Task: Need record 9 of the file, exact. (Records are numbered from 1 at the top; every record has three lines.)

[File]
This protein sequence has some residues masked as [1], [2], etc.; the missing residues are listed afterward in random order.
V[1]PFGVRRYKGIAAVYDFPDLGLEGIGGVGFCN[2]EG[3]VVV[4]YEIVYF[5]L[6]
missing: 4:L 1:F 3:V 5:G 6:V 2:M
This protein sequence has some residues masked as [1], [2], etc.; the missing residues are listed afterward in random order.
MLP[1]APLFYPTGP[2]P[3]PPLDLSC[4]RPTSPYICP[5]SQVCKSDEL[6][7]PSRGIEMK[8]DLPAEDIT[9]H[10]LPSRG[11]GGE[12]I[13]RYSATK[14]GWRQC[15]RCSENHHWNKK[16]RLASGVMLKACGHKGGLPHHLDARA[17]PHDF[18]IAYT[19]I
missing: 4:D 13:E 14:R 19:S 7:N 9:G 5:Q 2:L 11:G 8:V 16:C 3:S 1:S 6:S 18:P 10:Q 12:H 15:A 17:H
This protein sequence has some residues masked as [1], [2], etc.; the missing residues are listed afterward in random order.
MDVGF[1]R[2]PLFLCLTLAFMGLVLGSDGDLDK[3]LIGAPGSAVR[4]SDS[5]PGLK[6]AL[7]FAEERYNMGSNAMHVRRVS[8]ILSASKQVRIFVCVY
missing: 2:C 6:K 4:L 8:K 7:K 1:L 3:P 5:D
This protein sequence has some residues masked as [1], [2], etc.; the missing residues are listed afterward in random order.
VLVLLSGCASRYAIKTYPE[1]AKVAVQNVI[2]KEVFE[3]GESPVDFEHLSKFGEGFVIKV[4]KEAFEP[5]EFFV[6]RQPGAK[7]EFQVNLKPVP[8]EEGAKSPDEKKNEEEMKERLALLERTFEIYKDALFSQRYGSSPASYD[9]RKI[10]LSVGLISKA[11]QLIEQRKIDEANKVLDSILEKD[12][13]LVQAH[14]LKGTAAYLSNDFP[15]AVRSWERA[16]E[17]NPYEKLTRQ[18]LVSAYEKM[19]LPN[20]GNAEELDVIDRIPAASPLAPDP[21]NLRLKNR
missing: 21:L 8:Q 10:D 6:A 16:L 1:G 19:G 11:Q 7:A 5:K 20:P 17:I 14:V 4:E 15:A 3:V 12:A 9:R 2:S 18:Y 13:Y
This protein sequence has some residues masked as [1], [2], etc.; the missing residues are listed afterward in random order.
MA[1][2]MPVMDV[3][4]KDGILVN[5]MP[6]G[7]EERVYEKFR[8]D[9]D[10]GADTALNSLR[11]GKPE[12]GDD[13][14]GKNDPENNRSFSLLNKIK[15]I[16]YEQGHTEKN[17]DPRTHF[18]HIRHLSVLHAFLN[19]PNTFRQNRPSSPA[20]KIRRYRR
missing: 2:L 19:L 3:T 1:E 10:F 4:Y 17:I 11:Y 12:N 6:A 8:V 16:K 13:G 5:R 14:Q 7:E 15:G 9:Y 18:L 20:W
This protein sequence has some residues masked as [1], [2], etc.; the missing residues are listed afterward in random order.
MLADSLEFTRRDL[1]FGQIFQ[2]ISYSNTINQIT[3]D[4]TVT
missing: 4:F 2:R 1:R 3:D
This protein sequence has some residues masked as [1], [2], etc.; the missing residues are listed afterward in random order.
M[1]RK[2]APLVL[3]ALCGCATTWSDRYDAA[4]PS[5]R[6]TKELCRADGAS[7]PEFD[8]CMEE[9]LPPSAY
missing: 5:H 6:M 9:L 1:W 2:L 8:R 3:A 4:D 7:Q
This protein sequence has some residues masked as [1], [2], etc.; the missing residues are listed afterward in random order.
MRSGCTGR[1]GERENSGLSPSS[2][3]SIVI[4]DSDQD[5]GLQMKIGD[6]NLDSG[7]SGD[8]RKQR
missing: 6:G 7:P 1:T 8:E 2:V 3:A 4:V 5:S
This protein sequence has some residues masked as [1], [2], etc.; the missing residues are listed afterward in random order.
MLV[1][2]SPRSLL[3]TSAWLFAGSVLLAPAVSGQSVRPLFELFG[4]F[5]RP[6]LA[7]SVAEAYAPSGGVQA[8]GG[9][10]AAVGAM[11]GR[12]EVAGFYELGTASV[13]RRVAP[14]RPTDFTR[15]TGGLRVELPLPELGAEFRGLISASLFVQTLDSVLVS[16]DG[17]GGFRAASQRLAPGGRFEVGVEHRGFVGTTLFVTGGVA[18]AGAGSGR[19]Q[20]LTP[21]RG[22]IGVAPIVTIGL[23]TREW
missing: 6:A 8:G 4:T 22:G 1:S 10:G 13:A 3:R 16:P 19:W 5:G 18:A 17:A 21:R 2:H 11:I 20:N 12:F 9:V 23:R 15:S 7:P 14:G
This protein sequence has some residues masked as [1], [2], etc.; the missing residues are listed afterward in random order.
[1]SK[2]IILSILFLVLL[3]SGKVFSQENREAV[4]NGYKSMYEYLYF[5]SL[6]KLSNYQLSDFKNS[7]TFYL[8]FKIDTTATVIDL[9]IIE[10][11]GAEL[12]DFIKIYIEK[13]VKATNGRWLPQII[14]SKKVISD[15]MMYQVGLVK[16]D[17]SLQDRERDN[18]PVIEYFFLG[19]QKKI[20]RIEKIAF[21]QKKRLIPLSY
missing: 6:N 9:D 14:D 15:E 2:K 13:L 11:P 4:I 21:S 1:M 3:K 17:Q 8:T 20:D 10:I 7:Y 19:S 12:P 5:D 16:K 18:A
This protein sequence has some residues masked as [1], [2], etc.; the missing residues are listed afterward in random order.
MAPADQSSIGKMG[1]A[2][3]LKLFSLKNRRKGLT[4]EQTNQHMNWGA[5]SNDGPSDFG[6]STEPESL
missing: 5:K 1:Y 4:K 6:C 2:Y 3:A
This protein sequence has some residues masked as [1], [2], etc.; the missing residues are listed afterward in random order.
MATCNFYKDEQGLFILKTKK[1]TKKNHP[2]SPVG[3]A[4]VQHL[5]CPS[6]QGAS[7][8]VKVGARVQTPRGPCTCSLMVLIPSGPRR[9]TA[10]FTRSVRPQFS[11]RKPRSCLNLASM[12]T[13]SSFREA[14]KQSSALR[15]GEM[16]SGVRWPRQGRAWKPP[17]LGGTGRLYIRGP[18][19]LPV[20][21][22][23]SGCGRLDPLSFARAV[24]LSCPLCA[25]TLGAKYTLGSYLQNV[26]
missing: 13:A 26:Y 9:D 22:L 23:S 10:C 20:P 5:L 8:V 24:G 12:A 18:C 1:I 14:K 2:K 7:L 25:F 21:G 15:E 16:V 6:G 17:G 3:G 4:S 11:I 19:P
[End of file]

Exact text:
This protein sequence has some residues masked as [1], [2], etc.; the missing residues are listed afterward in random order.
MLV[1][2]SPRSLL[3]TSAWLFAGSVLLAPAVSGQSVRPLFELFG[4]F[5]RP[6]LA[7]SVAEAYAPSGGVQA[8]GG[9][10]AAVGAM[11]GR[12]EVAGFYELGTASV[13]RRVAP[14]RPTDFTR[15]TGGLRVELPLPELGAEFRGLISASLFVQTLDSVLVS[16]DG[17]GGFRAASQRLAPGGRFEVGVEHRGFVGTTLFVTGGVA[18]AGAGSGR[19]Q[20]LTP[21]RG[22]IGVAPIVTIGL[23]TREW
missing: 6:A 8:G 4:T 22:G 1:S 10:G 13:A 3:R 16:P 19:W 5:G 18:A 17:A 21:R 2:H 11:I 20:N 12:F 9:V 23:R 15:S 7:P 14:G